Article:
- On Kawara
- JUNE 10, 2004 (from Today series, 1966-2013)
- partially titled and dated; signed on the reverse of the canvas
- acrylic on canvas with newspaper clipping in artist's box
- 10 1/8 x 13 5/8 inches
Acquired from the above by the previous owner in November 2007
Kawara’s precise and disciplined process involves a series of steps that take place over the course of hours and bring to fruition an immaculate final product, as in the current example. He did not create a painting every day, but some days he would make two or even three. If a painting was not finished by midnight, he would destroy it. The immaculate surface of the present work is the result of a precise and time-consuming process by which Kawara meticulously builds up and then reduces layers of acrylic paint to produce a flawless surface. First, he carefully applies four coats of paint to the surface of the canvas, each given time to dry before slowly being rubbed down in preparation for the subsequent layer. On the surface, outlines of text are carefully stenciled and filled in with several coats of white paint, and through the use of tapered brushes, a set-square and an X-Acto blade, the text is rendered in a quasi-mechanical style. This exacting method of execution makes the creation of each painting an exercise in meditation. Focusing on not just the ‘now’ but also the ‘here’, Kawara further anchors the human experience of time into reality through the inclusion of newspaper clippings from the day and city in which the work was created.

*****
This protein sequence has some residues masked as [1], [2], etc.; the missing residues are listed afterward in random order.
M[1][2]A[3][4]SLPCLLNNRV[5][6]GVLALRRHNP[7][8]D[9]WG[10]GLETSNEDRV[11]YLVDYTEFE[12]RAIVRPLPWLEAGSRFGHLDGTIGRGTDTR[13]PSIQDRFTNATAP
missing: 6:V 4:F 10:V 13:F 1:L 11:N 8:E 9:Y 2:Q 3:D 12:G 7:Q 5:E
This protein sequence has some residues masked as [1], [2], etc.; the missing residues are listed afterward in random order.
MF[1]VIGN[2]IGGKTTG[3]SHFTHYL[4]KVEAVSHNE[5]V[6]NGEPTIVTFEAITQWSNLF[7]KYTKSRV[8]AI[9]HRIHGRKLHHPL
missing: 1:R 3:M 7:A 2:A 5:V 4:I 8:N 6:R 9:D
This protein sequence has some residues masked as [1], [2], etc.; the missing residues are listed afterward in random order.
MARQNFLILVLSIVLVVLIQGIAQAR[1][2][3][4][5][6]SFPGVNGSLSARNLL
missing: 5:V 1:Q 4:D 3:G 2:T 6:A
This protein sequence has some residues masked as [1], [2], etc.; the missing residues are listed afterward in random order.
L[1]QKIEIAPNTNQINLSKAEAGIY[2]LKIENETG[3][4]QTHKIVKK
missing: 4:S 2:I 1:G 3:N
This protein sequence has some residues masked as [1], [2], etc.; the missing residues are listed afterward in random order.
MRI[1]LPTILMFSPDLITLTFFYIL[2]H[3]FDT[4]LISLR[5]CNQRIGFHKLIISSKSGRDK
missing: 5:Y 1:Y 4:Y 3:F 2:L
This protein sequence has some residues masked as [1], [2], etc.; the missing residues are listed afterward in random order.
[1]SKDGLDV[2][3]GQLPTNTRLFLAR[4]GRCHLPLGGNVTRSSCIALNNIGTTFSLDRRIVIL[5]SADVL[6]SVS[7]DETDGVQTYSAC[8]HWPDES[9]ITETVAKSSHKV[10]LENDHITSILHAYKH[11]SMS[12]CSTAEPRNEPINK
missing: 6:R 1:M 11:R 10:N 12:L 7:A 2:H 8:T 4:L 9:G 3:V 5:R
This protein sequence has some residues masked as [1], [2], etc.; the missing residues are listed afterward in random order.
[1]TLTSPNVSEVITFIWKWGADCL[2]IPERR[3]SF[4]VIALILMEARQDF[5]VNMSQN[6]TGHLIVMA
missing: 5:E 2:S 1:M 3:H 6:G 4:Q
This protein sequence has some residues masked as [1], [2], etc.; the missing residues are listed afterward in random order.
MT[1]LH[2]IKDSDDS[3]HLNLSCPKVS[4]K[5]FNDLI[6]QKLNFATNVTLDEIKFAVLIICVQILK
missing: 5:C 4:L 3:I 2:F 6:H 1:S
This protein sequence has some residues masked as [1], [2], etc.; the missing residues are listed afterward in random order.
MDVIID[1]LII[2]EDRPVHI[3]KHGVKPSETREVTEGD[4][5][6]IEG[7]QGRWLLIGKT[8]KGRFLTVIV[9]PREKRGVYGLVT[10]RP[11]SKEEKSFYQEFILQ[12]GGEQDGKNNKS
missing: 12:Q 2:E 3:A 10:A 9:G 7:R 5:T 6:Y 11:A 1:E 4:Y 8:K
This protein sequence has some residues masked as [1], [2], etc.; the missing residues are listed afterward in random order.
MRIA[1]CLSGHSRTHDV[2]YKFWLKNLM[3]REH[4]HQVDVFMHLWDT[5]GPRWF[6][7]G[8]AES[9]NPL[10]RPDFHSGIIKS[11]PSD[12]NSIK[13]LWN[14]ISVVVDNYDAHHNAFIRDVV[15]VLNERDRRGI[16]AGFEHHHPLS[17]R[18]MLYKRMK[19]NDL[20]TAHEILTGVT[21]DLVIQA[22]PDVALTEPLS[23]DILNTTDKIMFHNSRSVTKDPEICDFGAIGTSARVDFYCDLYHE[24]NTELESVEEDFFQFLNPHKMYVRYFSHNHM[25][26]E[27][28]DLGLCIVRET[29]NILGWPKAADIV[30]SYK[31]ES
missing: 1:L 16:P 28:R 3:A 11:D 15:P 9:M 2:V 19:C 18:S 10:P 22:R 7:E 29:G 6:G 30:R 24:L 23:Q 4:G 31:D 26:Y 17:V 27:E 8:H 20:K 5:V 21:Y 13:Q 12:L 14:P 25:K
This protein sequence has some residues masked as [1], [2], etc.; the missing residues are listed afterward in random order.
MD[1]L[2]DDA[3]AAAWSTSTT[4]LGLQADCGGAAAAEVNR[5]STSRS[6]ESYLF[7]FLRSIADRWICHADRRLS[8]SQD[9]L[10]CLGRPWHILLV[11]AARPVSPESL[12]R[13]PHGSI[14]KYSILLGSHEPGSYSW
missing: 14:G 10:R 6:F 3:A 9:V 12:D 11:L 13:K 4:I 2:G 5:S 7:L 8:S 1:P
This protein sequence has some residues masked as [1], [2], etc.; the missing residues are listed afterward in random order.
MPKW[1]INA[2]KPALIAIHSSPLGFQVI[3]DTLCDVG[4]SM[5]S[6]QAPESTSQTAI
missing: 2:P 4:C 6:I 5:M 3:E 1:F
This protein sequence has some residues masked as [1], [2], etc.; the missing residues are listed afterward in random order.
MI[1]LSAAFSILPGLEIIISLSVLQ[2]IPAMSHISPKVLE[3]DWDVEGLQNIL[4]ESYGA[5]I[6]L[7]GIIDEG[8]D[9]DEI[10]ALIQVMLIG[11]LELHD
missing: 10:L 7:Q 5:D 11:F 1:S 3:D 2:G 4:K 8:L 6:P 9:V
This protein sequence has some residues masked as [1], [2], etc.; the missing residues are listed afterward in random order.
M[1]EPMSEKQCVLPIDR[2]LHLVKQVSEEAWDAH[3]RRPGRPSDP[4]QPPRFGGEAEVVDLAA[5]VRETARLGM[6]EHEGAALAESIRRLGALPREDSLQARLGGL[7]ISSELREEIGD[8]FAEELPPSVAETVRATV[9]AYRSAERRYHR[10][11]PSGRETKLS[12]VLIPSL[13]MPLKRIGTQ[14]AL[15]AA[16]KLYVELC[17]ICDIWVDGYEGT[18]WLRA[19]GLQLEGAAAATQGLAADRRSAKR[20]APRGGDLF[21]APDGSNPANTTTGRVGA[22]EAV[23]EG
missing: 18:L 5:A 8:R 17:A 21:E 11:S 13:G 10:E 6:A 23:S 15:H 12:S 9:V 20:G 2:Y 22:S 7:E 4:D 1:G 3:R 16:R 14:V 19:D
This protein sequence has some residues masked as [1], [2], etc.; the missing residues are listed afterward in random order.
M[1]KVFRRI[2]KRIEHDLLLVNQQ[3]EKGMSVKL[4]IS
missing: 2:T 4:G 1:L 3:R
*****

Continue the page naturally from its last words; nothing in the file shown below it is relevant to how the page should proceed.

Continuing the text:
Underneath the uniform and seemingly impassive surface lies an existential angst upon which the viewer can meditate. The formal simplicity of Kawara's aesthetic combined with the complexity of his execution produces a multifaceted work, rich in resonance and meaning. As Kawara limits his presence to a great extent, the viewer is encouraged to imbue the work with their own memories and personal experiences associated with the date rendered on the canvas. This collision of the artist’s personal experience and that of the viewer renders the present work as a physical totem of the collective human experience.